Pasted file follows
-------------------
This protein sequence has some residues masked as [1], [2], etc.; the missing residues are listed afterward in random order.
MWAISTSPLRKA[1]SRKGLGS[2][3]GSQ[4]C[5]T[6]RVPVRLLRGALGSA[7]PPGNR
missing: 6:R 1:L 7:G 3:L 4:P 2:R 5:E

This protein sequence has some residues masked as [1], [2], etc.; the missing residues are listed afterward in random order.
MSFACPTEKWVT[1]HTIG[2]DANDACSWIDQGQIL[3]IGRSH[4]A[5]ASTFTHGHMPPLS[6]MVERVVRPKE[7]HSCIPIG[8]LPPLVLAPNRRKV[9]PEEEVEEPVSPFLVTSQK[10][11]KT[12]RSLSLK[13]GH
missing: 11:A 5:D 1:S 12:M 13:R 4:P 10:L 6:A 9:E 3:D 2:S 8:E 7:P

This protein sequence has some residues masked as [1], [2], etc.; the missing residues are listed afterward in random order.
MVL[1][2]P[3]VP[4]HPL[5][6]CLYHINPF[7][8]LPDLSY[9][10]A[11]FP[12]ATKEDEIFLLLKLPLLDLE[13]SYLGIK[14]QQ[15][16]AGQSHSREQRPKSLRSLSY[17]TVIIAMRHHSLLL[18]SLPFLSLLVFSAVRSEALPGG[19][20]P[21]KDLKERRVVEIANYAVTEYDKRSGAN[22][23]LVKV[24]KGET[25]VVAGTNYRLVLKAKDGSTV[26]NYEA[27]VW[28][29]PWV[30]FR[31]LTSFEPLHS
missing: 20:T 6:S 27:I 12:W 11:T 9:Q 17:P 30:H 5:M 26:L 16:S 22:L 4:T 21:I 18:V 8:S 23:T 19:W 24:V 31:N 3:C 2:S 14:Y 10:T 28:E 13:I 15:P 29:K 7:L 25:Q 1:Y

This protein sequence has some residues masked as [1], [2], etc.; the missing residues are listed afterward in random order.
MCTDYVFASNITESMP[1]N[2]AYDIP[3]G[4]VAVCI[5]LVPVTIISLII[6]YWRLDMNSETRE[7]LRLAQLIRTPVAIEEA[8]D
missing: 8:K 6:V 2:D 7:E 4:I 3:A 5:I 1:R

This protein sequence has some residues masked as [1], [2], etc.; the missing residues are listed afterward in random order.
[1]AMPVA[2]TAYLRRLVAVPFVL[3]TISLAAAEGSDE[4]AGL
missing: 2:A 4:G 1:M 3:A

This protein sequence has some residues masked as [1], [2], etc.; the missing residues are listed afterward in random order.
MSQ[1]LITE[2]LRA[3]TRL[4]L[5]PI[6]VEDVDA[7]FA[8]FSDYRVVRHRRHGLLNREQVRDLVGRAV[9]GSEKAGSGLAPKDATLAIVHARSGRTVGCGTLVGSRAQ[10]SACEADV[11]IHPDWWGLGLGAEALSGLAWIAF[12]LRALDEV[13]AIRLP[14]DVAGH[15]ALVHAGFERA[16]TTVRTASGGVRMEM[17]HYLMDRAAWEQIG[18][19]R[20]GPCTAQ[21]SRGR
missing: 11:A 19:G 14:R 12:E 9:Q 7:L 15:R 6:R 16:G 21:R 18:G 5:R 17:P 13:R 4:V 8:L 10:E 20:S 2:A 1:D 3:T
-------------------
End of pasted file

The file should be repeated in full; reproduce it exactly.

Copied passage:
This protein sequence has some residues masked as [1], [2], etc.; the missing residues are listed afterward in random order.
MWAISTSPLRKA[1]SRKGLGS[2][3]GSQ[4]C[5]T[6]RVPVRLLRGALGSA[7]PPGNR
missing: 6:R 1:L 7:G 3:L 4:P 2:R 5:E

This protein sequence has some residues masked as [1], [2], etc.; the missing residues are listed afterward in random order.
MSFACPTEKWVT[1]HTIG[2]DANDACSWIDQGQIL[3]IGRSH[4]A[5]ASTFTHGHMPPLS[6]MVERVVRPKE[7]HSCIPIG[8]LPPLVLAPNRRKV[9]PEEEVEEPVSPFLVTSQK[10][11]KT[12]RSLSLK[13]GH
missing: 11:A 5:D 1:S 12:M 13:R 4:P 10:L 6:A 9:E 3:D 2:S 8:E 7:P

This protein sequence has some residues masked as [1], [2], etc.; the missing residues are listed afterward in random order.
MVL[1][2]P[3]VP[4]HPL[5][6]CLYHINPF[7][8]LPDLSY[9][10]A[11]FP[12]ATKEDEIFLLLKLPLLDLE[13]SYLGIK[14]QQ[15][16]AGQSHSREQRPKSLRSLSY[17]TVIIAMRHHSLLL[18]SLPFLSLLVFSAVRSEALPGG[19][20]P[21]KDLKERRVVEIANYAVTEYDKRSGAN[22][23]LVKV[24]KGET[25]VVAGTNYRLVLKAKDGSTV[26]NYEA[27]VW[28][29]PWV[30]FR[31]LTSFEPLHS
missing: 20:T 6:S 27:I 12:W 11:T 9:Q 17:P 30:H 5:M 26:L 16:S 22:L 4:T 21:I 18:V 8:S 23:T 19:W 24:V 31:N 3:C 2:S 14:Y 10:T 28:E 13:I 15:P 29:K 7:L 25:Q 1:Y

This protein sequence has some residues masked as [1], [2], etc.; the missing residues are listed afterward in random order.
MCTDYVFASNITESMP[1]N[2]AYDIP[3]G[4]VAVCI[5]LVPVTIISLII[6]YWRLDMNSETRE[7]LRLAQLIRTPVAIEEA[8]D
missing: 8:K 6:V 2:D 7:E 4:I 3:A 5:I 1:R

This protein sequence has some residues masked as [1], [2], etc.; the missing residues are listed afterward in random order.
[1]AMPVA[2]TAYLRRLVAVPFVL[3]TISLAAAEGSDE[4]AGL
missing: 2:A 4:G 1:M 3:A

This protein sequence has some residues masked as [1], [2], etc.; the missing residues are listed afterward in random order.
MSQ[1]LITE[2]LRA[3]TRL[4]L[5]PI[6]VEDVDA[7]FA[8]FSDYRVVRHRRHGLLNREQVRDLVGRAV[9]GSEKAGSGLAPKDATLAIVHARSGRTVGCGTLVGSRAQ[10]SACEADV[11]IHPDWWGLGLGAEALSGLAWIAF[12]LRALDEV[13]AIRLP[14]DVAGH[15]ALVHAGFERA[16]TTVRTASGGVRMEM[17]HYLMDRAAWEQIG[18][19]R[20]GPCTAQ[21]SRGR
missing: 11:A 19:G 14:R 12:E 9:Q 7:L 15:R 6:R 16:G 21:R 18:G 5:R 17:P 13:R 4:V 8:L 10:E 20:S 2:A 1:D 3:T